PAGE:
It's one thing to imply that your colleague's pilot is doomed to fail, it's quite another to do it accurately. And to have done it and wrapped it all up in a job offer is the kind of diabolically skilled nastiness that people become famous for in this business.
Not even frenemies will let you starve in showbiz
A writer friend of mine told me this story a few weeks ago.
He's walking back to his office from the studio cafe when he runs into an old friend of his, also a writer. He and this guy worked together on a show a few years ago, and they're friends.
Well, not friends as in "friendly" or "nice to each other", but friends as in, they each loathe the other for personal and professional reasons, but neither one of them wants to take the animosity to the next level.
Neither one of them wants to get serious about the relationship, and just call it what it is: hatred. So both of them have decided to stay friendly. But not friends.
My friend was deep in the midst of a two-week long pilot production. He had written a great script for a complicated medical drama, and a television network had ordered a first, or "pilot" episode of the series, and if it turned out well, they'd want to order 20 more. The difference between shooting a pilot and shooting a series is the difference between getting one large paycheque and getting 20 large paycheques.
So when these two best-friends-who-loathe-each-other met, it was during a particularly tense time for my pal.
"We pass each other on the way back from lunch," my friend told me over coffee, "and I know this guy knows that I'm shooting a pilot this week, I mean, we've got some great buzz - but we stop, say 'Hi', and before I can say anything, he tells me that he's shooting a pilot on the studio lot and asks me if I'd like to help out."
"But he knows you're shooting a pilot on the lot, too, right?"
"Right! He knows. But he's asking me because he wants me to tell him. Which I do. And then he says sort of baffled, 'Oh. Oh, great! Yeah, I heard about that, but I guess I didn't know that it actually got a green light.'"
"So what did you say?" I ask.
"I sort of stammer and say, 'yeah, it's going, it's going. It's actually getting pretty good buzz.' And then he gets all bright and cheerful and says, 'Hey! Maybe you'd like to be on the writing staff on my show when it gets a 20-episode order!"
"But you have a pilot," I say. "Yours could get a 20-episode order, too."
"Right. He's basically saying that he knows my pilot won't succeed, and that his will. He's just trying to undermine my confidence. He's playing a head game. I hate that guy. I hate him."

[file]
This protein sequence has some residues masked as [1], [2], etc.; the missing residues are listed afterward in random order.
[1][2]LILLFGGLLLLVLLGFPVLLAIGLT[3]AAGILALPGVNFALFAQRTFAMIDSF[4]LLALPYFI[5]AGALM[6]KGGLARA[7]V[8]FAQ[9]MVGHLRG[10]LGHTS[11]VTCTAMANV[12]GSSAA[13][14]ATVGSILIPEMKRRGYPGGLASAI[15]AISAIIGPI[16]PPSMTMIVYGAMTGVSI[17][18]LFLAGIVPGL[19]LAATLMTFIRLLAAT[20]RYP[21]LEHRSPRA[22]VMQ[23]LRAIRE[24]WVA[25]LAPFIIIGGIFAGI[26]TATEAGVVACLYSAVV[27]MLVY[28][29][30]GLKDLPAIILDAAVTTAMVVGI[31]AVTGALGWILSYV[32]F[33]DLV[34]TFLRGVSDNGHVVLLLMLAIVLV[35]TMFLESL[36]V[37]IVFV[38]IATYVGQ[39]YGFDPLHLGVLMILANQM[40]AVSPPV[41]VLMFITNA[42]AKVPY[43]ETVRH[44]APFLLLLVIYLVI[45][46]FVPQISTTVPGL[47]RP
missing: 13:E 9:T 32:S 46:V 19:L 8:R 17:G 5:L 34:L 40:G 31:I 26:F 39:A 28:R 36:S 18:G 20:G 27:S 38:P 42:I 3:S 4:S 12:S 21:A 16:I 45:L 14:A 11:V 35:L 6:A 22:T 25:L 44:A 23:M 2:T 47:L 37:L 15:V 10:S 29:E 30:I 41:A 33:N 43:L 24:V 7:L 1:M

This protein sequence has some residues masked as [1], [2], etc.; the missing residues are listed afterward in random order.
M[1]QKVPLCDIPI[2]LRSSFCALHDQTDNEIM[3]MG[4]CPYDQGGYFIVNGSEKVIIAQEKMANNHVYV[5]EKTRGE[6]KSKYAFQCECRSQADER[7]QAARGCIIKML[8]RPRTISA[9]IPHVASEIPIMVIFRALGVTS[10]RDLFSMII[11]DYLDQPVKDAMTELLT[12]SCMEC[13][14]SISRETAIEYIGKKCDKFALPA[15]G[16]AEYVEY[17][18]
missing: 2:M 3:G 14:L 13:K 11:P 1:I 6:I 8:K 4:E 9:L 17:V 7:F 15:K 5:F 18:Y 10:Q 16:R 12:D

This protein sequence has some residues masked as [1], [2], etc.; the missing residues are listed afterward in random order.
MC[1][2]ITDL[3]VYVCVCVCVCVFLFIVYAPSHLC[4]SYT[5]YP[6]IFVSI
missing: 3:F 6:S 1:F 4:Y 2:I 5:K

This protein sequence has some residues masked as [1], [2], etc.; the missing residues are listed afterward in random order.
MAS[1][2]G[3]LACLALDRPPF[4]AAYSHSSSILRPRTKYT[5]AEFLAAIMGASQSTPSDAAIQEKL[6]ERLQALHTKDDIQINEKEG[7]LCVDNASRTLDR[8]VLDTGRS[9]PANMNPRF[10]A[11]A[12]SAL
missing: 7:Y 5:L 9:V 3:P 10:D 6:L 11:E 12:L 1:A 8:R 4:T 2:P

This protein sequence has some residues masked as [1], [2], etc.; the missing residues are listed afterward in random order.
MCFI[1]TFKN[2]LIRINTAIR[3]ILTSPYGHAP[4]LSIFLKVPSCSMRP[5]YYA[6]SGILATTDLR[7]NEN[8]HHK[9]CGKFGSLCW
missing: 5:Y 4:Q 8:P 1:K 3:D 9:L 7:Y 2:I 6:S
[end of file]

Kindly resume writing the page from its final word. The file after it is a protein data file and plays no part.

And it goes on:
"So what did you say?"
"I said thanks. I said I'd do it. I said I've heard good things about his pilot."
"Well," I say after a few moments, "You gotta eat."
"I gotta eat," he agrees.
"And," I added, "I've heard good things about his pilot, too." Which I didn't have to add, but did, for some indistinct and cruel reason.
As it turns out, my friend's show didn't get ordered, and his enemy friend's show did, which made the encounter all the more insulting. I mean, it's one thing to subtly imply that your colleague's pilot is doomed to fail, it's quite another to do it accurately.
And to have done it and wrapped it all up in a job offer is the kind of diabolically skilled nastiness that people become famous for in this business.
My friend called me the other day for some commiseration. It was his first day on the job.
As fun as it is to spend your time writing scripts, hoping to get a pilot produced and then hoping to get 20 episodes ordered, it's a tough business. It's sort of like playing the lottery for a living.
And when school fees and ex-wives and the general cash squeeze that occurs while living in Los Angeles start to press, often it's smarter to take a break from the roulette wheel and take a job - even a job with a friendly enemy - than to spin the wheel one more time.
"This show stinks," he said. "It's so pedestrian. And my friend is such a pain - he's really taking this executive producer thing and going to town with it. He's imperious and dictatorial and now sends memos to the writing staff quoting Shakespeare. What a jerk."
"Well," I say, "maybe you should cut him some slack. Running a show is hard work."
"I know, Rob," my friend says indignantly. "I've run a show before."
"Really?" I ask.
"Yes, really." And then my friend mentions a show that he had on the air back in the 1990s.
"Oh, right, sorry," I say. "I forgot about that one."
But I hadn't, really. I just pretended I had because, well, the guy is my friend, but I don't really like him that much. You know how it is.
Rob Long is a writer and producer based in Hollywood. On Twitter: @rbcl